Critias (Greek Κριτίας Kritias, 460-403 BC), born in Athens, son of Callaeschrus, was an uncle of Plato, and a leading member of the Thirty Tyrants, and one of the most violent. He was an associate of Socrates, a fact that did not endear Socrates to the Athenian public. He was noted in his day for his tragedies, elegies and prose works. Some, like Sextus Empiricus, believe that Critias authored the Sisyphus fragment; others, however, attribute it to Euripides.
After the fall of Athens to the Spartans, Critias, as one of the Thirty Tyrants, blacklisted many of its citizens. Most of his prisoners were executed and their wealth was confiscated. Critias was killed in a battle near Piraeus, the port of Athens, between a band of pro-democracy Athenian exiles led by Thrasybulus and members and supporters of the Thirty, aided by the Spartan garrison. In the battle, the exiles put the oligarchic forces to flight, ending the rule of the Thirty.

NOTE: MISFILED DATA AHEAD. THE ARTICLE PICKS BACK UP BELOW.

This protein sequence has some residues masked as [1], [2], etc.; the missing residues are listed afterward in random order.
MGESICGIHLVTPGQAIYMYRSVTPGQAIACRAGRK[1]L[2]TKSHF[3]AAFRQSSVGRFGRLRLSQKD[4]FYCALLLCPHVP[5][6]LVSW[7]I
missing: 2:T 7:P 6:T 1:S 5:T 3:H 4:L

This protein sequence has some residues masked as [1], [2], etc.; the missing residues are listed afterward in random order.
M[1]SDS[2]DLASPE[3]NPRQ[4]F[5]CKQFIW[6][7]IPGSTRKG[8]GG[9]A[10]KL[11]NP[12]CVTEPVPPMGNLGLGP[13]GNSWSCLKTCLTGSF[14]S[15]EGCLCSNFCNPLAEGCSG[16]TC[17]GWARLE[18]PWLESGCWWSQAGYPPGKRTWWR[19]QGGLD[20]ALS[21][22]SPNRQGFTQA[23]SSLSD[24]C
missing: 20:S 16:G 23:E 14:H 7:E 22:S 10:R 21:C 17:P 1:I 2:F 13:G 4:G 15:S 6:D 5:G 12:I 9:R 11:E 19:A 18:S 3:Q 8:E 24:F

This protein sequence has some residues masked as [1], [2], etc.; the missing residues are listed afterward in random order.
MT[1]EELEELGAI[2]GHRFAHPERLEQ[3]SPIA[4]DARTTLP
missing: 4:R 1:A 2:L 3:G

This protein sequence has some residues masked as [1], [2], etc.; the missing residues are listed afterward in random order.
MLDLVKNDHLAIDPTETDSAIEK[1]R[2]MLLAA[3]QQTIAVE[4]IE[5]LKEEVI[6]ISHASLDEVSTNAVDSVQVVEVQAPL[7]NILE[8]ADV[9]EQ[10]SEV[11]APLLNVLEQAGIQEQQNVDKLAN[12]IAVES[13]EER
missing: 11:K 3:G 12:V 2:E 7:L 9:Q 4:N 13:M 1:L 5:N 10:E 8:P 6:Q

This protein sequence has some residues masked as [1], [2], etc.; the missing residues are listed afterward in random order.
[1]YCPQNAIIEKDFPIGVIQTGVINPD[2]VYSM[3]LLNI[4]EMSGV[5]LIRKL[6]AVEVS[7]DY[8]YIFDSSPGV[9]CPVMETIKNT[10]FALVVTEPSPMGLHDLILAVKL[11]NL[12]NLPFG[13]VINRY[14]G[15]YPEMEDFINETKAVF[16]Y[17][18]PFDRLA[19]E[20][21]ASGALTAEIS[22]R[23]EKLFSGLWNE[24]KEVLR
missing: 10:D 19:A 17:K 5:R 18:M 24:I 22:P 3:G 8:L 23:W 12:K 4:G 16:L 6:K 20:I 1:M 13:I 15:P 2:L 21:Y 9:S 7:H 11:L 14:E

Critias asserted that "religion was a deliberate imposture devised by some cunning man for political ends."
Critias appears as a character in Plato's dialogues Charmides and Protagoras, and according to Diogenes Laertius, he was Plato's great-uncle (Diogenes Laertius, Lives and Opinions of Eminent Philosophers, III:1). The Critias character in Plato's dialogues Timaeus and Critias is often identified as the son of Callaeschrus – but not by Plato; and given the old age of the Critias in these two dialogues, he may be the grandfather of the son of Callaeschrus.
（Κριτίας). An Athenian, a disciple of Socrates and Gorgias of Leontini. He was one of the most accomplished men of his time, and was distinguished as a poet and an orator. But he is best known as the chief of the Thirty Tyrants (q.v.), in defence of whose cause against the Liberators he fell in B.C. 403. He was the author of several tragedies. Some fragments of his poems have survived, the longest being from his political elegies. He seems to have had the gift of expression, but to have written in a harsh style.